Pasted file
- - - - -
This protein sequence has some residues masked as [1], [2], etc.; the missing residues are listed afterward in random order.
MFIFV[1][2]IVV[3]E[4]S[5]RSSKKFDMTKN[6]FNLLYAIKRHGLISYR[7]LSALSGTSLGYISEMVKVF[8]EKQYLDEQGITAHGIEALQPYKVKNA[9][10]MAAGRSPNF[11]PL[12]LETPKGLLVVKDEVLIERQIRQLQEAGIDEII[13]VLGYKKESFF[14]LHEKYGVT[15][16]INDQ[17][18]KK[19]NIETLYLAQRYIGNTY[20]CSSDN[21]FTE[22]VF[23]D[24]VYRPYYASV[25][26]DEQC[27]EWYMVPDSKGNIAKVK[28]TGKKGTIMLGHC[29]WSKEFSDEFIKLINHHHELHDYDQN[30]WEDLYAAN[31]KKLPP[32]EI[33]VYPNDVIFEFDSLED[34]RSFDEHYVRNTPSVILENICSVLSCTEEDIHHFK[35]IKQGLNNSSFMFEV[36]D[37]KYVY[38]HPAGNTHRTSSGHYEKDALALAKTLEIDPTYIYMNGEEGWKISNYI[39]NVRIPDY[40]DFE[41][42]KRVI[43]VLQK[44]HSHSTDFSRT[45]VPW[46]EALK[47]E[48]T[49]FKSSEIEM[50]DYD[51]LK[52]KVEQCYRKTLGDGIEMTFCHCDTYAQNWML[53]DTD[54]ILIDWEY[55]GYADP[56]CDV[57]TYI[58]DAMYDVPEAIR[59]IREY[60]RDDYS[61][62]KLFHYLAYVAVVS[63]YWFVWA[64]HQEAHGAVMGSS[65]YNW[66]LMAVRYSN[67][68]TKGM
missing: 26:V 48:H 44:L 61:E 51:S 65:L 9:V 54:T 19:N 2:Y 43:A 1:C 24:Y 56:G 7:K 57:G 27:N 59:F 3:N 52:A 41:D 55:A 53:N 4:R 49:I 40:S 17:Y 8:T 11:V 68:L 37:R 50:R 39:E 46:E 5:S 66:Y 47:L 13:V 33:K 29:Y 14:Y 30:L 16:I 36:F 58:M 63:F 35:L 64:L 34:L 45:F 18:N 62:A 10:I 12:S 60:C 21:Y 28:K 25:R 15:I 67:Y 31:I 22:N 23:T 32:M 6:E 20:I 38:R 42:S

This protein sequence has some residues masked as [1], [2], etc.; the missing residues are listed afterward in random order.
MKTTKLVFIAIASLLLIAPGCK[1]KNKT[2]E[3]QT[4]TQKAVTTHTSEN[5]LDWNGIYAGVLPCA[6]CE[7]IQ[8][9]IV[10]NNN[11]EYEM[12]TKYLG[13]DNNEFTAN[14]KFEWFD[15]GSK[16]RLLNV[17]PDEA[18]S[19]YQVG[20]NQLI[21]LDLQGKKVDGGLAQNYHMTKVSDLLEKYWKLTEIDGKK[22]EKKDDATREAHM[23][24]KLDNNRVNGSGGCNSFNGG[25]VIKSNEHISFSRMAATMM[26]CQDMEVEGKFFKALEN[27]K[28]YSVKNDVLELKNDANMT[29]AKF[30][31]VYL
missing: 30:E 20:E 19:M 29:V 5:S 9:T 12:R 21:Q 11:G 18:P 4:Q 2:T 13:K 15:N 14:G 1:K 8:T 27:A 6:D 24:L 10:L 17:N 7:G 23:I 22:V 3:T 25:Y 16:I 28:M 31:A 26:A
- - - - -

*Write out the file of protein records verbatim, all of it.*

This protein sequence has some residues masked as [1], [2], etc.; the missing residues are listed afterward in random order.
MFIFV[1][2]IVV[3]E[4]S[5]RSSKKFDMTKN[6]FNLLYAIKRHGLISYR[7]LSALSGTSLGYISEMVKVF[8]EKQYLDEQGITAHGIEALQPYKVKNA[9][10]MAAGRSPNF[11]PL[12]LETPKGLLVVKDEVLIERQIRQLQEAGIDEII[13]VLGYKKESFF[14]LHEKYGVT[15][16]INDQ[17][18]KK[19]NIETLYLAQRYIGNTY[20]CSSDN[21]FTE[22]VF[23]D[24]VYRPYYASV[25][26]DEQC[27]EWYMVPDSKGNIAKVK[28]TGKKGTIMLGHC[29]WSKEFSDEFIKLINHHHELHDYDQN[30]WEDLYAAN[31]KKLPP[32]EI[33]VYPNDVIFEFDSLED[34]RSFDEHYVRNTPSVILENICSVLSCTEEDIHHFK[35]IKQGLNNSSFMFEV[36]D[37]KYVY[38]HPAGNTHRTSSGHYEKDALALAKTLEIDPTYIYMNGEEGWKISNYI[39]NVRIPDY[40]DFE[41][42]KRVI[43]VLQK[44]HSHSTDFSRT[45]VPW[46]EALK[47]E[48]T[49]FKSSEIEM[50]DYD[51]LK[52]KVEQCYRKTLGDGIEMTFCHCDTYAQNWML[53]DTD[54]ILIDWEY[55]GYADP[56]CDV[57]TYI[58]DAMYDVPEAIR[59]IREY[60]RDDYS[61][62]KLFHYLAYVAVVS[63]YWFVWA[64]HQEAHGAVMGSS[65]YNW[66]LMAVRYSN[67][68]TKGM
missing: 26:V 48:H 44:L 61:E 51:S 65:L 9:V 54:T 19:N 2:Y 43:A 1:C 24:Y 56:G 7:K 57:G 27:N 59:F 3:N 52:A 41:D 55:A 53:N 4:R 49:I 40:S 17:Y 8:T 11:V 68:L 37:R 50:R 39:E 46:E 5:S 66:Y 47:L 13:V 33:K 29:Y 14:Y 30:L 16:I 36:F 58:M 63:F 35:L 64:L 34:L 45:F 18:N 62:A 10:I 12:S 60:C 21:Y 28:K 25:R 15:I 67:Y 31:I 22:N 23:T 32:M 6:E 20:I 38:R 42:S

This protein sequence has some residues masked as [1], [2], etc.; the missing residues are listed afterward in random order.
MKTTKLVFIAIASLLLIAPGCK[1]KNKT[2]E[3]QT[4]TQKAVTTHTSEN[5]LDWNGIYAGVLPCA[6]CE[7]IQ[8][9]IV[10]NNN[11]EYEM[12]TKYLG[13]DNNEFTAN[14]KFEWFD[15]GSK[16]RLLNV[17]PDEA[18]S[19]YQVG[20]NQLI[21]LDLQGKKVDGGLAQNYHMTKVSDLLEKYWKLTEIDGKK[22]EKKDDATREAHM[23][24]KLDNNRVNGSGGCNSFNGG[25]VIKSNEHISFSRMAATMM[26]CQDMEVEGKFFKALEN[27]K[28]YSVKNDVLELKNDANMT[29]AKF[30][31]VYL
missing: 30:E 20:E 19:M 29:V 5:S 9:T 12:R 21:Q 11:G 18:P 4:Q 2:T 13:K 15:N 14:G 1:K 8:T 27:A 6:D 24:L 10:L 17:N 7:G 23:I 22:V 3:T 25:Y 16:I 28:M 31:A 26:A